Pirates Progress Report No. 4: Things are suddenly very bleak
They are who we thought they were and it is really difficult to see much progress here.
The good news is the 2023 Pittsburgh Pirates gave us about a month of exciting, better-than-expected baseball and kept things remotely interesting for a while.
The bad news is they are turning out to be exactly who we thought they would be, and not even the promotion of recent No. 1 overall pick and top prospect Henry Davis is going to significantly change that.
After getting embarrassed by the Chicago Cubs, 8-0, on Monday night the Pirates have now dropped seven games in a row (all within the division) and are just 14-29 since that 20-8 start in April. That 14-29 record would equate to a 110-loss pace over a full 162-game season, which is actually somehow worse than what they did over the previous two seasons and only marginally better than the shortened 2020 season.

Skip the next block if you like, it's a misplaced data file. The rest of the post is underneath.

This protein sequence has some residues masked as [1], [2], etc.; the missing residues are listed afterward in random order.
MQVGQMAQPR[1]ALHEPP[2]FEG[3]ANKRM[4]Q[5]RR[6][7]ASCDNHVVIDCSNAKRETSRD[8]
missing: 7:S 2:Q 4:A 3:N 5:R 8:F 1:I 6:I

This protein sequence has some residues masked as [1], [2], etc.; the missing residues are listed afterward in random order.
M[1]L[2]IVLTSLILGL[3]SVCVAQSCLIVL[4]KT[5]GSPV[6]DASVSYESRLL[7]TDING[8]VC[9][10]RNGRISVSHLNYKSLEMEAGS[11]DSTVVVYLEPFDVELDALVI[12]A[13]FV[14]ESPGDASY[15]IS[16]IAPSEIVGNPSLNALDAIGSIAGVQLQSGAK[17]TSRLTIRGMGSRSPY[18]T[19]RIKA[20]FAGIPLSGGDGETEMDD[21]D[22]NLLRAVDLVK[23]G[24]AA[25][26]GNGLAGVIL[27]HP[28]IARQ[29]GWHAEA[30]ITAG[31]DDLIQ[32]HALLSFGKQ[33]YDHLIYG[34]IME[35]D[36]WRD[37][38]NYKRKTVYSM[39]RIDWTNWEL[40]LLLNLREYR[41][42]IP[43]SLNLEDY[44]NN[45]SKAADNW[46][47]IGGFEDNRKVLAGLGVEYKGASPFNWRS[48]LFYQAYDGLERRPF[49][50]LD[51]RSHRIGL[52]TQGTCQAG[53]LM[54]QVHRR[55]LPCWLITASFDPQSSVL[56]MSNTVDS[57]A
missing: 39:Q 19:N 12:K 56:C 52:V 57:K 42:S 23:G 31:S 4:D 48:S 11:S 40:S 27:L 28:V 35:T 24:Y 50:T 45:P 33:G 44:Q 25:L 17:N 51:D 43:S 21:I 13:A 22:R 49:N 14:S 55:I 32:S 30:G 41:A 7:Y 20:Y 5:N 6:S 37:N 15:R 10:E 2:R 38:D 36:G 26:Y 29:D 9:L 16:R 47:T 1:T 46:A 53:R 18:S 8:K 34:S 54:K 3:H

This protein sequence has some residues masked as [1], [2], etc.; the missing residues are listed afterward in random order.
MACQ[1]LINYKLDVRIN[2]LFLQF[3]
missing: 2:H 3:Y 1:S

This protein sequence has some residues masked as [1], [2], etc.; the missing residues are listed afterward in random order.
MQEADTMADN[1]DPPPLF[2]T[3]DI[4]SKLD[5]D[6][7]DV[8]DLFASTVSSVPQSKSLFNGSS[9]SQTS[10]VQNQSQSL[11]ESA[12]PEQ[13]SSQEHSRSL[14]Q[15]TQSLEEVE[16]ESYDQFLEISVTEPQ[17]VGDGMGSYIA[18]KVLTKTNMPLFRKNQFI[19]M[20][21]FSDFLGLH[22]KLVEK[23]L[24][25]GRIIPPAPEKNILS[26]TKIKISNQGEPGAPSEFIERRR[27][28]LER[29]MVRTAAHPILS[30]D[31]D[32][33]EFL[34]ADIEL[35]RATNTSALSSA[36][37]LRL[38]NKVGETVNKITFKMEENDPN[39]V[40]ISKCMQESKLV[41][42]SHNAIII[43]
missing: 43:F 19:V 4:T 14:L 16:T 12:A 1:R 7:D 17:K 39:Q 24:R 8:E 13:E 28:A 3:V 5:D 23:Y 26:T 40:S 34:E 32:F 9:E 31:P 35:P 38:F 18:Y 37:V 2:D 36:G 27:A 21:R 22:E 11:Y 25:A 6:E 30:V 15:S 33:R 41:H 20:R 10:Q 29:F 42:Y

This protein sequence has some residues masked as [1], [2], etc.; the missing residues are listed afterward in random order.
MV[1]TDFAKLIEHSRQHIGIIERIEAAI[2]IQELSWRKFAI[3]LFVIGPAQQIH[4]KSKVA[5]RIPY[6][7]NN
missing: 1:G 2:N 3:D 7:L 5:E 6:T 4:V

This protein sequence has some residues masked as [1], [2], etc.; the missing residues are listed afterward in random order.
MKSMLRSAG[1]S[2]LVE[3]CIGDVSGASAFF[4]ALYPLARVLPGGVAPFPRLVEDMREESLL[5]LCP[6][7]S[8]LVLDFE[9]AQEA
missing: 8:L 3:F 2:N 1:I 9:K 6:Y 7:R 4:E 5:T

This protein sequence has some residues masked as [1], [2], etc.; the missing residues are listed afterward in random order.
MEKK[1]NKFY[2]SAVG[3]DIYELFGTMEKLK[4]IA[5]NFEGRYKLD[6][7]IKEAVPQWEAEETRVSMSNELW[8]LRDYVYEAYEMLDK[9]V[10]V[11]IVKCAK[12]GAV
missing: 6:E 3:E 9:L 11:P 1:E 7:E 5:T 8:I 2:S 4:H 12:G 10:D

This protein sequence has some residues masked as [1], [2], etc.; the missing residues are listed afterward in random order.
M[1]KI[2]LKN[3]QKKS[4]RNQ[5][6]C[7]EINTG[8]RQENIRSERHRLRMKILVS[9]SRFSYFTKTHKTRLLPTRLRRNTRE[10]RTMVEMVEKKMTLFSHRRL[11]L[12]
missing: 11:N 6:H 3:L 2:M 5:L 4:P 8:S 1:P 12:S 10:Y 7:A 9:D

The pitching staff has been decimated by injuries, ineffectiveness and a frustrating lack of development from the two most promising young pitchers on the roster. Roansy Contreras has been a disaster. Luis Ortiz has only been somewhat better. The only thing holding the rotation together is Mitch Keller, who has spent the past month rapidly regressing back to the mean.
The bullpen, a bright spot early in the year, is down to just two opening day players (David Bednar and Dauri Moreta) due to injuries and overuse elsewhere.
There is not much you can do about injuries, but even if the pitching staff had better health luck how much better of a situation are we actually talking about here? The bullpen is where the injuries are significant with injuries, and that is some bad luck.
But that is a more recent development. The rotation’s problem is simply a lack of talent, depth and development. Even if everybody had been healthy there you would have J.T. Brubaker and Vince Velasquez in there. They both stink as well.